Thomas Hoving, pilot extraordinaire

Thomas Hoving died today. Before you read his obit, I would like to tell you a story about him.

Thomas Hoving, his wife in the passenger seat, stopped along a winding country road outside of Pawling, NY on a dreary day in 2005 to pick up two hitchhikers.

"Where are you two headed," he asked as they got in the car.

The two damp travellers looked at each other. "We're not sure. Town I guess. Is there a taxi service in town?"

"Where are you trying to go," he asked again.

"Well," a pause. They exchanged glances again. A shrug, as if to say it couldn't hurt to ask.

"We're hiking the Appalachian Trail. And at the last road crossing, we..." Here, the speaker received a quick glare from his companion. He gulped and continued guiltily, "I... kind of... left our camera on the side of the road. It has all our pictures on it - all the way back from Maine. It was about 10 miles back. It's not exactly an expensive camera, but..."

This time it was the sound of the rain against the roof of the car that caused his distraction.

Having doled out the proper amount of shame, his companion picked up the story in a brighter tone. "And it is in a ziplock bag. Anyway, best case scenario, we get a ride into town, and then find some way back out to that last road. We can see it on our map, and if we could just get a taxi from town or something, we might be able to get it, get back here, and get back on the trail with enough time to make it a few more miles to a shelter for the night."

Now it was Mr. and Mrs. Hoving's turn to exchange glances. Having settled the matter wordlessly as only long-married couples (and apparently some pairs of AT hikers) can, they spoke up.

"Nonsense," said the wife.
Mr. Hoving added, "We'll drive you wherever you need to go. We're not doing anything anyway. And look at your clothes! You must be drenched."
"And hungry, I'll bet," added Mrs. Hoving. "First things first though, where's your map? Show us where that camera is."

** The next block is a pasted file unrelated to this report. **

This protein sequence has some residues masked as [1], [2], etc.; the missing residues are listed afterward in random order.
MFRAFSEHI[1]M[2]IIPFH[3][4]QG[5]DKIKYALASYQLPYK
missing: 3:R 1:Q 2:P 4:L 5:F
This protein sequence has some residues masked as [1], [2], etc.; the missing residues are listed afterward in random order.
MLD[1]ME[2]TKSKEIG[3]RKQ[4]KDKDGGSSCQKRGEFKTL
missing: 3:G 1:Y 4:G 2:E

That was Shian and I 5 years ago. I have to admit that I was the guilty camera-leaver.
Actually it was more complicated than that. We had a custom of taking pictures of ourselves at the state lines. The night before, we knew that we would cross out of New York and into Pennsylvania in the morning. Looking at the map, we could tell it was right at Hoyt Rd. We also knew that the state line was a short few miles into our hike - and we didn't hike together in the mornings.

We decided that in order for us to each have a picture of ourselves at the state line, Shian would take the camera with him in the morning, as he left early. He'd take a picture of himself at the NY state line, and leave the camera for me to do the same. We agreed on a spot - knowing nothing about and never having seen the area - defined by these guidelines: it should be on the right side of the trail, just before the road, near the biggest tree around.

When I got to the spot, it was already raining. I didn't think Shian would leave it out in the rain, but I looked anyways. I didn't find it. After not too long, I gave up and hiked on. I caught up with Shian some miles down the trail.

"So, did you get the camera?"

What ensued was probably pretty amusing, in a cheesy sitcom kind of way. We thought we were joking. With increasing gravity, each of us tried to convince the other that we were serious and that no, YOU must be joking. It turns out I was serious that I actually didn't get the camera, and Shian was serious that he actually left the camera.

Anyways, as we drove along with the Hovings - out of the rain, on our way to our lost camera, things looking up - we got back to our normal conversational selves. That is to say witty, engaging, cheerful, energetic, and synergy-powered. We asked what Mr. Hoving did with his time. He said he was retired - and that he was an amateur pilot. Cool enough but nothing ground breaking. Simple, modest.

Later in the conversation, he started a sentence with "Back when I was the director of the MET, I..."
Um what? Yea, he was the director of the Metropolitan Museum of Art in the 70s. And yea, that didn't make the cut in an answer to "What do you do with your time?"

Later, "Yea, and when I was the NYC Parks Director, I..."
Um, ok.

Later still, "Yea, when Malcom Gladwell was interviewing me for his book Blink, I..."

Some pilot.

The rest of the story only needs a summary, really. We got the camera. The Hovings took us to their spacious and well decorated house. Mrs. Hoving did our laundry and cooked us a meal. We took showers in a shower that must have had a 10' square footprint. We talked about art and Mr. Hoving's life. They drove us back out to the trail and sent us on our way, richer by one chance experience.